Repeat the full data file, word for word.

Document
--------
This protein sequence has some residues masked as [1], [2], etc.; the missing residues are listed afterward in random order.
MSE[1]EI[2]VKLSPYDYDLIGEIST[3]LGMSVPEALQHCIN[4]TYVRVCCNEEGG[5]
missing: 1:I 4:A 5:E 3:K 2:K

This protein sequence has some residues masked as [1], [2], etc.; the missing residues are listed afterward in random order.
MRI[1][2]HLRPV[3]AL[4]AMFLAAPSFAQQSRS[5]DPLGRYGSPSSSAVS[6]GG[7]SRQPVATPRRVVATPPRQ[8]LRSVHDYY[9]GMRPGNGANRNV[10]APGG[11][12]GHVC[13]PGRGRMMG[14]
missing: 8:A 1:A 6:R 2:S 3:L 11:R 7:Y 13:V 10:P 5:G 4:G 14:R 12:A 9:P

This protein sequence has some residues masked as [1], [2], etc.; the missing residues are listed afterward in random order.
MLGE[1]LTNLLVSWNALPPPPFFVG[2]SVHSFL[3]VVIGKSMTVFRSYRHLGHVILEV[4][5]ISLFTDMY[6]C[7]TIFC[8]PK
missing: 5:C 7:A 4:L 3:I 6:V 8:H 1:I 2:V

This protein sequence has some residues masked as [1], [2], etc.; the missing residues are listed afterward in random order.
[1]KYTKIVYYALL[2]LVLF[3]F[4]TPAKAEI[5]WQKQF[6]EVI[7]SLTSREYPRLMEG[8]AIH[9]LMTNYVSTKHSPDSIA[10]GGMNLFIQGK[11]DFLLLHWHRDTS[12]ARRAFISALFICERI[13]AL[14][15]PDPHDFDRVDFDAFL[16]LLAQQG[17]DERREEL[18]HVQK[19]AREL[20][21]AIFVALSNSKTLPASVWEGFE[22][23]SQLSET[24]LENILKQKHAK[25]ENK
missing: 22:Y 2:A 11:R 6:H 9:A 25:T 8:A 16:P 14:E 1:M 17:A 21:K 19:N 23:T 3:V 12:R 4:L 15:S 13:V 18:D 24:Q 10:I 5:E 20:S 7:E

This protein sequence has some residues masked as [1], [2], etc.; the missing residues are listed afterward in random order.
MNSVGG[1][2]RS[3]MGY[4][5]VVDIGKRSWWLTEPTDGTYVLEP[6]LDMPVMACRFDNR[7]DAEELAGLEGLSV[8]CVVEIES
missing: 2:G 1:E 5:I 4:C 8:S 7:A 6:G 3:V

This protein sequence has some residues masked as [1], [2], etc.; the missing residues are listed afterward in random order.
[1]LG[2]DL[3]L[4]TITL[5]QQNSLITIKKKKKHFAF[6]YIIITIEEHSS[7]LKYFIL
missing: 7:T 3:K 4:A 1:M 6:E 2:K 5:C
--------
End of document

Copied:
This protein sequence has some residues masked as [1], [2], etc.; the missing residues are listed afterward in random order.
MSE[1]EI[2]VKLSPYDYDLIGEIST[3]LGMSVPEALQHCIN[4]TYVRVCCNEEGG[5]
missing: 1:I 4:A 5:E 3:K 2:K

This protein sequence has some residues masked as [1], [2], etc.; the missing residues are listed afterward in random order.
MRI[1][2]HLRPV[3]AL[4]AMFLAAPSFAQQSRS[5]DPLGRYGSPSSSAVS[6]GG[7]SRQPVATPRRVVATPPRQ[8]LRSVHDYY[9]GMRPGNGANRNV[10]APGG[11][12]GHVC[13]PGRGRMMG[14]
missing: 8:A 1:A 6:R 2:S 3:L 11:R 7:Y 13:V 10:P 5:G 4:G 14:R 12:A 9:P

This protein sequence has some residues masked as [1], [2], etc.; the missing residues are listed afterward in random order.
MLGE[1]LTNLLVSWNALPPPPFFVG[2]SVHSFL[3]VVIGKSMTVFRSYRHLGHVILEV[4][5]ISLFTDMY[6]C[7]TIFC[8]PK
missing: 5:C 7:A 4:L 3:I 6:V 8:H 1:I 2:V

This protein sequence has some residues masked as [1], [2], etc.; the missing residues are listed afterward in random order.
[1]KYTKIVYYALL[2]LVLF[3]F[4]TPAKAEI[5]WQKQF[6]EVI[7]SLTSREYPRLMEG[8]AIH[9]LMTNYVSTKHSPDSIA[10]GGMNLFIQGK[11]DFLLLHWHRDTS[12]ARRAFISALFICERI[13]AL[14][15]PDPHDFDRVDFDAFL[16]LLAQQG[17]DERREEL[18]HVQK[19]AREL[20][21]AIFVALSNSKTLPASVWEGFE[22][23]SQLSET[24]LENILKQKHAK[25]ENK
missing: 22:Y 2:A 11:R 6:H 9:A 25:T 8:A 16:P 14:E 1:M 17:A 21:K 19:N 23:T 3:V 12:R 4:L 15:S 13:V 18:D 24:Q 10:I 5:E 20:S 7:E

This protein sequence has some residues masked as [1], [2], etc.; the missing residues are listed afterward in random order.
MNSVGG[1][2]RS[3]MGY[4][5]VVDIGKRSWWLTEPTDGTYVLEP[6]LDMPVMACRFDNR[7]DAEELAGLEGLSV[8]CVVEIES
missing: 2:G 1:E 5:I 4:C 8:S 7:A 6:G 3:V

This protein sequence has some residues masked as [1], [2], etc.; the missing residues are listed afterward in random order.
[1]LG[2]DL[3]L[4]TITL[5]QQNSLITIKKKKKHFAF[6]YIIITIEEHSS[7]LKYFIL
missing: 7:T 3:K 4:A 1:M 6:E 2:K 5:C